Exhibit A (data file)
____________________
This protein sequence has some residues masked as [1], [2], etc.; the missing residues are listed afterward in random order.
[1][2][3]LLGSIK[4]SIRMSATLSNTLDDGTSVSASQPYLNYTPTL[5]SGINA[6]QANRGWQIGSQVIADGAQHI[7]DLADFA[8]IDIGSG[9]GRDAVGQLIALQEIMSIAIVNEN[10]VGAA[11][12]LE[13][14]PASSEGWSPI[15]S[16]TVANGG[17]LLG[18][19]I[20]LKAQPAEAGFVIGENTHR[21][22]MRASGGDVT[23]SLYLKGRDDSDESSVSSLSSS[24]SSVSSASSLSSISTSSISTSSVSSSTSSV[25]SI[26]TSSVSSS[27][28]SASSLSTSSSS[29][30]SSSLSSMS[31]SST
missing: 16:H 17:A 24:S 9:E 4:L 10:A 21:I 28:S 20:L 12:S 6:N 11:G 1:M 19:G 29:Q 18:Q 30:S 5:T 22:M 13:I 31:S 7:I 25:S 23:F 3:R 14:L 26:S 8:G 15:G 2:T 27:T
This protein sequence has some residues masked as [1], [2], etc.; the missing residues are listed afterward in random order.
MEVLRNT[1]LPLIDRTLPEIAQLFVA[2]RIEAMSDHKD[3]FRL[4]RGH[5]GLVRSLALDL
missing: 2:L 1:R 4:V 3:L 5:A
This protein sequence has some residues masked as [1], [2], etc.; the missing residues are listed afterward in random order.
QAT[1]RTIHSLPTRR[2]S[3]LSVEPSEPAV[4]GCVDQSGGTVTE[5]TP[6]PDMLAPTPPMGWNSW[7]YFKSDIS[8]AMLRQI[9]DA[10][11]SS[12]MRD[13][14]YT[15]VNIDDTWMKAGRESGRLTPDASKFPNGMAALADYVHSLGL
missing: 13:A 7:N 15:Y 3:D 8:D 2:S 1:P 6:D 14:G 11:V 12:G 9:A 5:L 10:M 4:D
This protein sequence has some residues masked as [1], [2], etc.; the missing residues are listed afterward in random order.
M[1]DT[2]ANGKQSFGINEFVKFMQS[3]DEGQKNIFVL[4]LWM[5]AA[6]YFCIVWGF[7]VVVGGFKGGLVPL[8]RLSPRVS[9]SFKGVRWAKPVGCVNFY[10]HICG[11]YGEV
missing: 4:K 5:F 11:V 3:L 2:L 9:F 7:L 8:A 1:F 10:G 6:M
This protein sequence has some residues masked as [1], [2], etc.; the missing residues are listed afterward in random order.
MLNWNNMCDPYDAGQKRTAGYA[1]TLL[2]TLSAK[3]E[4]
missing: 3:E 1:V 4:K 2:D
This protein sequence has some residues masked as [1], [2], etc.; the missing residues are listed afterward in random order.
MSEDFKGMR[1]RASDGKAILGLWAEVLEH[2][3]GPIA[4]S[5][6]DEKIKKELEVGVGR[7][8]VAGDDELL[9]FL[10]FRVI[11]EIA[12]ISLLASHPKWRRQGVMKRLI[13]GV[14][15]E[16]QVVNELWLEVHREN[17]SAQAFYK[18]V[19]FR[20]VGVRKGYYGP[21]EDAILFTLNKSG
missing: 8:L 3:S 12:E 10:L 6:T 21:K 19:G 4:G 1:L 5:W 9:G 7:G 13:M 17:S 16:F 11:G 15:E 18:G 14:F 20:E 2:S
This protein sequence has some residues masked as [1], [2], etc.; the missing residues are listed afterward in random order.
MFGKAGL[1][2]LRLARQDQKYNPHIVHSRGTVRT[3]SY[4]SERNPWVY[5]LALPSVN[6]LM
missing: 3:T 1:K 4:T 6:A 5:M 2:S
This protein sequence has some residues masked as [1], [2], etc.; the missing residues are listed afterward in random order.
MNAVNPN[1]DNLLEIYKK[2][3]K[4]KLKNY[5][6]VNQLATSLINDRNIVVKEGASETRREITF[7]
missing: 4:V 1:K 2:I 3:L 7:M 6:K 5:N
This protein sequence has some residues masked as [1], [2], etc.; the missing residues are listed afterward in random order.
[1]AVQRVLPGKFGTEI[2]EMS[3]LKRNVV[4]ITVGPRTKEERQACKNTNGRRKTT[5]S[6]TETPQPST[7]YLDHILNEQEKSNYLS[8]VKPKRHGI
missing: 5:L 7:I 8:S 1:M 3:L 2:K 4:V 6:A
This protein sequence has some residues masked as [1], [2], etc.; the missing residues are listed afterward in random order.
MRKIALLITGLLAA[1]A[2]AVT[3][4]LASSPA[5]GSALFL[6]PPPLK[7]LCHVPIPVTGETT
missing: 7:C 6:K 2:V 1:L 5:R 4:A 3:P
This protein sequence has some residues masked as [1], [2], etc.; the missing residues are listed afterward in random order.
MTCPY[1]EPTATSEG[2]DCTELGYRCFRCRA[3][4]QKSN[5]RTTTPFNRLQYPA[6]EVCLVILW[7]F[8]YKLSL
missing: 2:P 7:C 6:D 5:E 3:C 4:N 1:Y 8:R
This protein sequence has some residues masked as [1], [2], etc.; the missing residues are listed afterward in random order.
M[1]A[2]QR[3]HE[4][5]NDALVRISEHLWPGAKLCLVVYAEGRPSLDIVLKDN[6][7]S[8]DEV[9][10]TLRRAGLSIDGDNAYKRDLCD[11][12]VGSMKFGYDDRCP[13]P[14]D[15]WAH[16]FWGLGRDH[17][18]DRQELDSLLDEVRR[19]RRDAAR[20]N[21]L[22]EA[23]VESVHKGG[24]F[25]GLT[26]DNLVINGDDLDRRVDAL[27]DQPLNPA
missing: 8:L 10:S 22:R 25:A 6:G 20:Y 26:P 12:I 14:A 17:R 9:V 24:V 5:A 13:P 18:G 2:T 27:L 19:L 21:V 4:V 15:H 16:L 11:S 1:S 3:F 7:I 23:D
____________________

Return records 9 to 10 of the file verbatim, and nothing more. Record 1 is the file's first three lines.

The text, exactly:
This protein sequence has some residues masked as [1], [2], etc.; the missing residues are listed afterward in random order.
[1]AVQRVLPGKFGTEI[2]EMS[3]LKRNVV[4]ITVGPRTKEERQACKNTNGRRKTT[5]S[6]TETPQPST[7]YLDHILNEQEKSNYLS[8]VKPKRHGI
missing: 5:L 7:I 8:S 1:M 3:L 2:K 4:V 6:A
This protein sequence has some residues masked as [1], [2], etc.; the missing residues are listed afterward in random order.
MRKIALLITGLLAA[1]A[2]AVT[3][4]LASSPA[5]GSALFL[6]PPPLK[7]LCHVPIPVTGETT
missing: 7:C 6:K 2:V 1:L 5:R 4:A 3:P